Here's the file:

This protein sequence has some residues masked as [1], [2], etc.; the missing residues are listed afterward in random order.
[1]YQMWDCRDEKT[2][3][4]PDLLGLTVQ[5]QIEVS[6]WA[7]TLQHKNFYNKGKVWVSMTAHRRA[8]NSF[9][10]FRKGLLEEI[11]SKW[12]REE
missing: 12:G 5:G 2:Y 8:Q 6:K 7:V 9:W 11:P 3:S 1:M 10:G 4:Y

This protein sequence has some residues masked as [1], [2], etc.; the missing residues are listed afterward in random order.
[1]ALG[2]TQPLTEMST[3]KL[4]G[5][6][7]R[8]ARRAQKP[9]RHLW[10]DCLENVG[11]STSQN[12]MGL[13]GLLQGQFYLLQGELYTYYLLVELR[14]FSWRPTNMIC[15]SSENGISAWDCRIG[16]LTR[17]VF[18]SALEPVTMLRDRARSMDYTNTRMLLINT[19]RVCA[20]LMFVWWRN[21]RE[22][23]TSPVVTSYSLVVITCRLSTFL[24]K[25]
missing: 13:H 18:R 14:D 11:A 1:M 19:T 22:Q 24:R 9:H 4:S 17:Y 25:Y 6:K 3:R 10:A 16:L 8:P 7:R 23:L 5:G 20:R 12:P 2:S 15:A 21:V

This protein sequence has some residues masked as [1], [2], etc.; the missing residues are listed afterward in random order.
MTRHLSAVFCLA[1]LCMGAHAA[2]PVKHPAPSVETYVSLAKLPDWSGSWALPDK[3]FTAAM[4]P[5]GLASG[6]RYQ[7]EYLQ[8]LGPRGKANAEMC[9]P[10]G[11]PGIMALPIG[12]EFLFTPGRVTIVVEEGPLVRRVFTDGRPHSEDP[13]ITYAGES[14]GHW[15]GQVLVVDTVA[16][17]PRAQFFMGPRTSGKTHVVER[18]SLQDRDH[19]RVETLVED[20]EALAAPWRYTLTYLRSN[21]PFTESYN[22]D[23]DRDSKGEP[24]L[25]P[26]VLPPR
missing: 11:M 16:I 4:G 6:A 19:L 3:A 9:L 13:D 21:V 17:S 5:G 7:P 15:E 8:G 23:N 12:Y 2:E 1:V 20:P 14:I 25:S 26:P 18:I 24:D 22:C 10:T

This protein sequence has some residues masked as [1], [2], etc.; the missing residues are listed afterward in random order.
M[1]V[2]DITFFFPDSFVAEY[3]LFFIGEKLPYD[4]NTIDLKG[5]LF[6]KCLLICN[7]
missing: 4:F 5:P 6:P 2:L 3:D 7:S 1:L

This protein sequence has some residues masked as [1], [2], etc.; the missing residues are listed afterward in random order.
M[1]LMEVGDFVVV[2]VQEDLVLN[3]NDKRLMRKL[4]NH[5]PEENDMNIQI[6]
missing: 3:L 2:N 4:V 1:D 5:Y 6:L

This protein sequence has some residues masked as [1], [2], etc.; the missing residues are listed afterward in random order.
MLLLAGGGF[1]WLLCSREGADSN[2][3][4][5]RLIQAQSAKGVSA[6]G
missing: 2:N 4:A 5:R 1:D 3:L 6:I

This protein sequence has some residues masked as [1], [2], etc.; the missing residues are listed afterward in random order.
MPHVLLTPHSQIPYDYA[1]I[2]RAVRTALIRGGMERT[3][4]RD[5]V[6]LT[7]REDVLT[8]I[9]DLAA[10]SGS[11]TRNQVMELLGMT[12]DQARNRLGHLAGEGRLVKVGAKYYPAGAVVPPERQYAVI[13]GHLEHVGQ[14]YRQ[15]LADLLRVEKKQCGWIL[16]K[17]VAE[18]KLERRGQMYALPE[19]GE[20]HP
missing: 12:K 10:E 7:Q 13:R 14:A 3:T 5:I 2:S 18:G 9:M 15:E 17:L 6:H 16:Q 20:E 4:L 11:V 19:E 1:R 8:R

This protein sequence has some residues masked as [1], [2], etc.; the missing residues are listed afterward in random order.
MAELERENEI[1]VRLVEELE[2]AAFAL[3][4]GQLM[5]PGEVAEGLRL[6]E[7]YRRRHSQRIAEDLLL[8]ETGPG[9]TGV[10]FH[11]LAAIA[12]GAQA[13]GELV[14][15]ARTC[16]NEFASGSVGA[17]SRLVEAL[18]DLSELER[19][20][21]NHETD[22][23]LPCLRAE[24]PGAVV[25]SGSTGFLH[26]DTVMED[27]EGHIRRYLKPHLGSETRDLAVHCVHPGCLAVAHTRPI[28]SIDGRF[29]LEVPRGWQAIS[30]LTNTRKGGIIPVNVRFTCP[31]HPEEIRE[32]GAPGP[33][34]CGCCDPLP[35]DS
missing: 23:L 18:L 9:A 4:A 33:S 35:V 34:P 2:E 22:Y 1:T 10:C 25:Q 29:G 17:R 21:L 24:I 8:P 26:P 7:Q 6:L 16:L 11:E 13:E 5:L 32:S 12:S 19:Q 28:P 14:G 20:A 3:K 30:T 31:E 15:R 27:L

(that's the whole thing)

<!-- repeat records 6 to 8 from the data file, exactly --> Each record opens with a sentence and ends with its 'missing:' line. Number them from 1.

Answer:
This protein sequence has some residues masked as [1], [2], etc.; the missing residues are listed afterward in random order.
MLLLAGGGF[1]WLLCSREGADSN[2][3][4][5]RLIQAQSAKGVSA[6]G
missing: 2:N 4:A 5:R 1:D 3:L 6:I

This protein sequence has some residues masked as [1], [2], etc.; the missing residues are listed afterward in random order.
MPHVLLTPHSQIPYDYA[1]I[2]RAVRTALIRGGMERT[3][4]RD[5]V[6]LT[7]REDVLT[8]I[9]DLAA[10]SGS[11]TRNQVMELLGMT[12]DQARNRLGHLAGEGRLVKVGAKYYPAGAVVPPERQYAVI[13]GHLEHVGQ[14]YRQ[15]LADLLRVEKKQCGWIL[16]K[17]VAE[18]KLERRGQMYALPE[19]GE[20]HP
missing: 12:K 10:E 7:Q 13:R 14:A 3:T 5:I 2:S 18:G 9:M 15:E 17:L 6:H 16:Q 20:E 4:L 11:V 19:E 1:R 8:R

This protein sequence has some residues masked as [1], [2], etc.; the missing residues are listed afterward in random order.
MAELERENEI[1]VRLVEELE[2]AAFAL[3][4]GQLM[5]PGEVAEGLRL[6]E[7]YRRRHSQRIAEDLLL[8]ETGPG[9]TGV[10]FH[11]LAAIA[12]GAQA[13]GELV[14][15]ARTC[16]NEFASGSVGA[17]SRLVEAL[18]DLSELER[19][20][21]NHETD[22][23]LPCLRAE[24]PGAVV[25]SGSTGFLH[26]DTVMED[27]EGHIRRYLKPHLGSETRDLAVHCVHPGCLAVAHTRPI[28]SIDGRF[29]LEVPRGWQAIS[30]LTNTRKGGIIPVNVRFTCP[31]HPEEIRE[32]GAPGP[33][34]CGCCDPLP[35]DS
missing: 23:L 18:L 9:A 4:A 33:S 35:V 34:P 2:E 22:Y 1:T 10:C 25:Q 29:G 17:R 21:L 24:I 8:P 26:P 7:Q 6:L 16:L 11:E 13:E 5:L 32:S 12:S 19:Q 28:P 14:G 20:A 3:K 30:T 31:E 15:R 27:L